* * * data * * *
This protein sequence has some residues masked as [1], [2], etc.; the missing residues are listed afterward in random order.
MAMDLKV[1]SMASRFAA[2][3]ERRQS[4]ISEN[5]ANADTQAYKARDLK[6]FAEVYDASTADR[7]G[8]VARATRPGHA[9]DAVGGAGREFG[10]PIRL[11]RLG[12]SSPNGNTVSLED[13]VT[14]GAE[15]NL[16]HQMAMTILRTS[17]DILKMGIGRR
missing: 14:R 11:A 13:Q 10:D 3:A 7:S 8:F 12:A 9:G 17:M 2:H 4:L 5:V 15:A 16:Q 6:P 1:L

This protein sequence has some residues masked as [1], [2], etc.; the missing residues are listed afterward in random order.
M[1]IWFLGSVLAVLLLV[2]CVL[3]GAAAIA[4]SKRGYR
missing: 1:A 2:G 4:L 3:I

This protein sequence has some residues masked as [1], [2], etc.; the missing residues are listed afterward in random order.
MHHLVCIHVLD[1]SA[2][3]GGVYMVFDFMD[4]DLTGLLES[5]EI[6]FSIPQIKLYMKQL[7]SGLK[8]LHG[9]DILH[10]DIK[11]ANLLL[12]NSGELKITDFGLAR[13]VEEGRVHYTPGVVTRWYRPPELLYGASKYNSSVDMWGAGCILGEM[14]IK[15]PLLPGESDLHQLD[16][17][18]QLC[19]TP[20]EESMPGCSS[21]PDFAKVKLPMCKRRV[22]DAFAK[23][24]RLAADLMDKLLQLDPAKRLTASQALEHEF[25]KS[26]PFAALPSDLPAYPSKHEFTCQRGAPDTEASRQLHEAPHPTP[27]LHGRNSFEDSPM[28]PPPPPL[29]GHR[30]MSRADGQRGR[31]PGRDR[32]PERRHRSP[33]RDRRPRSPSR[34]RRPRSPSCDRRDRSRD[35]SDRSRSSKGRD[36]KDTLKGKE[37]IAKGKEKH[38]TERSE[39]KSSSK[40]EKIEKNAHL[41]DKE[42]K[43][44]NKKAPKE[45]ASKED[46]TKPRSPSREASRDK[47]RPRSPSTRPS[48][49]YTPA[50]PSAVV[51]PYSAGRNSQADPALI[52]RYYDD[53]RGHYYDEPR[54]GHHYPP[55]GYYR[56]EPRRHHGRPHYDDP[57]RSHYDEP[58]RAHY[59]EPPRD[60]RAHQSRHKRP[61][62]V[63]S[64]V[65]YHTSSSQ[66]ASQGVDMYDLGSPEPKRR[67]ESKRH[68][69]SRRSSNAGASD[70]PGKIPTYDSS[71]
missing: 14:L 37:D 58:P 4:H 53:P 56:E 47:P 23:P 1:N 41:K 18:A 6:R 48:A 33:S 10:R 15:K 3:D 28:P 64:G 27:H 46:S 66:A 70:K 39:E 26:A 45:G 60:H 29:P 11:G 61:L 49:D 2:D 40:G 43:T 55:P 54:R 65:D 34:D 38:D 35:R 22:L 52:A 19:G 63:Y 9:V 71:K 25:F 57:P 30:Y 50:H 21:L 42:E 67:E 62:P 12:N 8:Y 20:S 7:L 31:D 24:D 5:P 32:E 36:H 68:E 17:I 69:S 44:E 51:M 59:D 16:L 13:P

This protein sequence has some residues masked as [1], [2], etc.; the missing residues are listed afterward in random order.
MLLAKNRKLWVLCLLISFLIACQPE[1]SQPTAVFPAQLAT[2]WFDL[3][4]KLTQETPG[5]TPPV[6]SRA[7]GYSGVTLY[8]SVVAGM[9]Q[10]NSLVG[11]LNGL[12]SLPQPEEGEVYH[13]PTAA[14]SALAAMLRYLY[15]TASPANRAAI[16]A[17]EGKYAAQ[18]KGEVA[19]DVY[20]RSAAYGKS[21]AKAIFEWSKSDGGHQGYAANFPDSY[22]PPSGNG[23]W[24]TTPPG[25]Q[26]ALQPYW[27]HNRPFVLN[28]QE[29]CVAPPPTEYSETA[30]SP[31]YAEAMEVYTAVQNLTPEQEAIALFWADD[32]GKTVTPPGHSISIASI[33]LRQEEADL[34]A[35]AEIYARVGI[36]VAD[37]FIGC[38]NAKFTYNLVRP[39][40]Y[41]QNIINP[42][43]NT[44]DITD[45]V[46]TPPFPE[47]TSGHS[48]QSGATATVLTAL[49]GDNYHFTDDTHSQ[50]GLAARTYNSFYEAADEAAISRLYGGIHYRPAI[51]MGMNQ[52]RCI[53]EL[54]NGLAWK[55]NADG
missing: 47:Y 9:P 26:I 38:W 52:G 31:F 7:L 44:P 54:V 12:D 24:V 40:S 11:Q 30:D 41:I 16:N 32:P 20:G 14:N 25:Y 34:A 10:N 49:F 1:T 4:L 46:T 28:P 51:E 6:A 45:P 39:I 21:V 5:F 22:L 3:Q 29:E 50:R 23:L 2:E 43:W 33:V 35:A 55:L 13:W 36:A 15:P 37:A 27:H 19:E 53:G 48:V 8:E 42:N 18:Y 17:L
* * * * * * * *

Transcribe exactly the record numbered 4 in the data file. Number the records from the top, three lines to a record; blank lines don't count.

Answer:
This protein sequence has some residues masked as [1], [2], etc.; the missing residues are listed afterward in random order.
MLLAKNRKLWVLCLLISFLIACQPE[1]SQPTAVFPAQLAT[2]WFDL[3][4]KLTQETPG[5]TPPV[6]SRA[7]GYSGVTLY[8]SVVAGM[9]Q[10]NSLVG[11]LNGL[12]SLPQPEEGEVYH[13]PTAA[14]SALAAMLRYLY[15]TASPANRAAI[16]A[17]EGKYAAQ[18]KGEVA[19]DVY[20]RSAAYGKS[21]AKAIFEWSKSDGGHQGYAANFPDSY[22]PPSGNG[23]W[24]TTPPG[25]Q[26]ALQPYW[27]HNRPFVLN[28]QE[29]CVAPPPTEYSETA[30]SP[31]YAEAMEVYTAVQNLTPEQEAIALFWADD[32]GKTVTPPGHSISIASI[33]LRQEEADL[34]A[35]AEIYARVGI[36]VAD[37]FIGC[38]NAKFTYNLVRP[39][40]Y[41]QNIINP[42][43]NT[44]DITD[45]V[46]TPPFPE[47]TSGHS[48]QSGATATVLTAL[49]GDNYHFTDDTHSQ[50]GLAARTYNSFYEAADEAAISRLYGGIHYRPAI[51]MGMNQ[52]RCI[53]EL[54]NGLAWK[55]NADG
missing: 47:Y 9:P 26:I 38:W 52:G 31:F 7:L 44:P 54:V 12:D 24:V 40:S 11:Q 30:D 41:I 16:N 32:P 20:G 14:N 25:Y 34:A 10:N 49:F 1:T 4:L 46:T 28:P 51:E 6:A 45:P 39:I 21:V 5:F 22:L 3:Q 29:E 50:R 23:L 2:E 43:W 33:V 35:A 55:L 13:W 36:A 15:P 37:A 27:H 19:E 53:G 48:V 8:E 42:N 18:Y 17:L